What’s in a Name?
What exactly is a financial advisor? I personally have no idea, so the average consumer must be even more confused.
The financial advice industry currently has no set standards for job titles (outside of the province of Quebec) and many people holding themselves out as advisors are not really offering any advice at all. A quick online scan of local financial advisory providers will show all sorts of creative and misleading titles such as “advisor”, “wealth manager”, “vice-president”, etc and most of these titles have been randomly chosen to sound official. The “financial advisor” title is the most confusing of all since it simply has no definition yet is widely used.
Furthermore, many who are holding themselves out to be providers of advice are just salespeople selling a few specific insurance or investment products. So what is the average consumer supposed to do to find the right advice? The best first step is to become better informed.
You should first determine what level of education somebody has. In order to sell life insurance products including investments such as segregated funds, all you need to do is pass a quick 45 minute open-book exam. Similarly, to sell investments and be considered an “investment advisor” or “stock broker”, a quick securities related exam is all that’s required. Ultimately, the barrier to entry in this industry is incredibly low.
The above minimum requirements are a far cry from the multiple courses, exams and years that it takes to earn a proper advisory designation like the Certified Financial Planner (CFP) or Chartered Investment Manager (CIM) designations. People that have taken the time and shown the skills and knowledge required to attain one of these high-level designations are in the position to provide a much higher level of advice.
Herein lies one of the major issues consumers face. Many who have only done the bare minimum are still using job titles that suggest they have a much more extensive level of training and knowledge. In the province of Quebec, you can only hold yourself out to be a “Planificateur Financier” (Financial Planner) if you’ve completed the university level programs and passed the IQPF examinations. But outside of that province, there is no such job title restriction, and anyone can call themselves a financial planner or advisor.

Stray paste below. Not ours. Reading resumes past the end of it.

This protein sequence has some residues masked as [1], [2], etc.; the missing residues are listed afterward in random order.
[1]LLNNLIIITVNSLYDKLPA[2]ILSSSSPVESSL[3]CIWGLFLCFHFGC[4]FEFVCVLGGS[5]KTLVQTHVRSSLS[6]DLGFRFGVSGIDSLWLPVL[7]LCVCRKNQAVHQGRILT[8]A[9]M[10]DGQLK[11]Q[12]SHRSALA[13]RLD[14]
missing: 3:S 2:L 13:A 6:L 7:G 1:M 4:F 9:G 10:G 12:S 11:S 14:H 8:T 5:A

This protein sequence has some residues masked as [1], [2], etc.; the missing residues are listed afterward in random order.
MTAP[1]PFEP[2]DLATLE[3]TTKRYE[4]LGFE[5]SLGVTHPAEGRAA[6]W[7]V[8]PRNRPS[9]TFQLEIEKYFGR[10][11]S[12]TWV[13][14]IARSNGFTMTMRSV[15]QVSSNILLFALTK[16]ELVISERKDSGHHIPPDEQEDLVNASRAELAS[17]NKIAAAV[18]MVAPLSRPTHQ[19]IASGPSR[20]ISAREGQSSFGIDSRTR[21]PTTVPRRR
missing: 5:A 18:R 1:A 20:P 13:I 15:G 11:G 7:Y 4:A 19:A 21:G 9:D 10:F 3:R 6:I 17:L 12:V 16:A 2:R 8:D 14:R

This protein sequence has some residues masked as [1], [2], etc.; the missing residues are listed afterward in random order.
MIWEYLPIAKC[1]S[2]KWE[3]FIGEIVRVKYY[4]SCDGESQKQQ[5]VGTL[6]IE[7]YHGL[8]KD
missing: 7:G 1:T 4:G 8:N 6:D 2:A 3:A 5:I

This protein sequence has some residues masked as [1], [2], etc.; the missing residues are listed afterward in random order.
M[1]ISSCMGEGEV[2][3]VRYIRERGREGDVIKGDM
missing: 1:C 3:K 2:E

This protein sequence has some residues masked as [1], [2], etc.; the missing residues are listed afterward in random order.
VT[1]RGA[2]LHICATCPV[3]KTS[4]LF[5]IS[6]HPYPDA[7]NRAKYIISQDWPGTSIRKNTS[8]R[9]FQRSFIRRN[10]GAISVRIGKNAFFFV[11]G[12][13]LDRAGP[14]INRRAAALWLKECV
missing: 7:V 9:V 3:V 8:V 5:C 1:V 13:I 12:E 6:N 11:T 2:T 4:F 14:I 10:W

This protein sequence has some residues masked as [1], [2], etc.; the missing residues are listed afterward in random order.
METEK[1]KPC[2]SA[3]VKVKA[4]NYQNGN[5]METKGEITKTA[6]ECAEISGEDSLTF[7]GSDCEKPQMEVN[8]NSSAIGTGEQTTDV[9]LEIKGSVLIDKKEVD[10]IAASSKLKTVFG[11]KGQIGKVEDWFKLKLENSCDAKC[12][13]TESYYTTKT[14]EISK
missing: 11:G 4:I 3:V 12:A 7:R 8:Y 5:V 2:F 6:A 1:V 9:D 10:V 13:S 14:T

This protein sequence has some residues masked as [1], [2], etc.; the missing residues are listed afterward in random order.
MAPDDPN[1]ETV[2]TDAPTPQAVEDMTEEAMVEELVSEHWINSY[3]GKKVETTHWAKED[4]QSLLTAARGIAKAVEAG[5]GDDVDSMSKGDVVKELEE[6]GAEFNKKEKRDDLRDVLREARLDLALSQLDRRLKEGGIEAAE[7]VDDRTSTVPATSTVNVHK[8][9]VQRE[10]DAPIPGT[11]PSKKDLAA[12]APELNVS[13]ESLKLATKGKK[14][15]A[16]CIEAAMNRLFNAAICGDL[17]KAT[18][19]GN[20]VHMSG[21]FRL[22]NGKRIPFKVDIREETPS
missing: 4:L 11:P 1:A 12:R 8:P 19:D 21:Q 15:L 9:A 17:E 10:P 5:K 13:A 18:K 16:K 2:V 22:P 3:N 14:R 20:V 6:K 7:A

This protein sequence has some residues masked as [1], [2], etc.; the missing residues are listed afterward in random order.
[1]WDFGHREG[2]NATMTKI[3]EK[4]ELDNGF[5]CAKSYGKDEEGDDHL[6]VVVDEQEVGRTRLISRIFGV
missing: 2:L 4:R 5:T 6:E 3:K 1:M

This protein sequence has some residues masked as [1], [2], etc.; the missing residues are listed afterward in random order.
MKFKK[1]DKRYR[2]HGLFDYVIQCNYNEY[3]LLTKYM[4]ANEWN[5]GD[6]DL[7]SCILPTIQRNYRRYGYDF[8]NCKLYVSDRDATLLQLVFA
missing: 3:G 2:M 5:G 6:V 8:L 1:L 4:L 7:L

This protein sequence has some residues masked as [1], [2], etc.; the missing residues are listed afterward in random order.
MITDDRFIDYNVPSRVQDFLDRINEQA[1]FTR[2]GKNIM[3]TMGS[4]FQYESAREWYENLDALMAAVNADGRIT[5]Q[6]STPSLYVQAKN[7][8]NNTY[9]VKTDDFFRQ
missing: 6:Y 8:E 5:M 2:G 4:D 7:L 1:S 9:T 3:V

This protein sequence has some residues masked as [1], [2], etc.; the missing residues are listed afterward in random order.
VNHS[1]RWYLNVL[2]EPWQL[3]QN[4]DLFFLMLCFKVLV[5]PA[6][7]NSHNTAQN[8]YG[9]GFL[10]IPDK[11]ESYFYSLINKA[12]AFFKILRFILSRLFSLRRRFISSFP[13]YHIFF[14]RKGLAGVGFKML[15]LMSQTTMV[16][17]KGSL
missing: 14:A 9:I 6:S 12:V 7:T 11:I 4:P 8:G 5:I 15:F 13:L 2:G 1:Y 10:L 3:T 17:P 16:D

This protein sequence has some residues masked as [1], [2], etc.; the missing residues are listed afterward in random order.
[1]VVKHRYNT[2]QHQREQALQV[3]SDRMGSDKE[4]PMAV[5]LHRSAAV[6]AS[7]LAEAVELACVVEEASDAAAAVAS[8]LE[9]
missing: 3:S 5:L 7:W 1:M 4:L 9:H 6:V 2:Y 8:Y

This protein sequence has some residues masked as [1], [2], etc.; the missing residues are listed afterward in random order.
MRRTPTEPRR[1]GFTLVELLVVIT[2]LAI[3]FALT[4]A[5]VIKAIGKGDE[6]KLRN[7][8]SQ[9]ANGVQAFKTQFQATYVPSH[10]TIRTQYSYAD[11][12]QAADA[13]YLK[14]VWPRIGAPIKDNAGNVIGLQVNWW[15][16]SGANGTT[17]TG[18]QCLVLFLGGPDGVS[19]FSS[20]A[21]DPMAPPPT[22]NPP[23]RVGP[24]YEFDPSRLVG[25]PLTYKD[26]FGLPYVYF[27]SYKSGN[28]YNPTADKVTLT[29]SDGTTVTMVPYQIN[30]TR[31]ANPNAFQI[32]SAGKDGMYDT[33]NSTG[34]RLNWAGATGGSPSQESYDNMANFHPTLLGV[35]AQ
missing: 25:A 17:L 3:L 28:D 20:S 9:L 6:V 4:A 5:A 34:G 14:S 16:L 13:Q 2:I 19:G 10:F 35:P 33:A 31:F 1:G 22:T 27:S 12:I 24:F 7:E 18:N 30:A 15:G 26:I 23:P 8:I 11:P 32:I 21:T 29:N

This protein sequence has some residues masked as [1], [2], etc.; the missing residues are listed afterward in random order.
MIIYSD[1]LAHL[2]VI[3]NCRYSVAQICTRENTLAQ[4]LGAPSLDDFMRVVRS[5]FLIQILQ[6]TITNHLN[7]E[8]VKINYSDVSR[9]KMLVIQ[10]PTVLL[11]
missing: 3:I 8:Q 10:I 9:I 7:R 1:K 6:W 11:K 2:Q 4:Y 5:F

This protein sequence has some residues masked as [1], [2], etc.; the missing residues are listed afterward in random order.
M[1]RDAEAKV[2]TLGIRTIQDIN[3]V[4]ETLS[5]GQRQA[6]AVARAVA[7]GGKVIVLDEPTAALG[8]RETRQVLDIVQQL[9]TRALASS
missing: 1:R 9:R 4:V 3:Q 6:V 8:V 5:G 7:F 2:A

The Canadian consumer also faces a barrage of “credentials” that follow many advice providers’ names. Some of those little letters represent significant training and hurdles to obtain while others are a few days of effort at most. Some designations require the holder to meet annual continuing education requirements and live up to certain codes of ethics while others do not. The Investment Industry Regulatory Organization has an online glossary that lists 67 different designations and what they all require.
I for one would say that 67 separate designations are far too many for the average consumer to wade through. At the core of our industry, there are only 3 designations that matter:
- A CIM® designation shows advanced training in investment management.
- A CLU® designation shows advanced training for life insurance.
- A CFP® designation shows advanced training in financial planning and is generally considered the “top” designation that a financial advice provider can attain.
All three of the above designations require multiple years of previous work experience, significant courses, annual continuing education, adherence to a code of ethics and numerous examinations to complete. Aside from a Chartered Financial Analyst (CFA) designation (that’s mostly utilized in the portfolio management world), all the other designations floating around out there can pretty much be ignored. Sure, some other designations have a bit of merit to them, but they cause more confusion than anything else.
I look forward to the day when we have job title restrictions in place across Canada and a consumer can easily distinguish between an investment or insurance salesperson and someone who is truly a financial planning professional. In the meantime though, it’s up to you the consumer to figure out who is really who.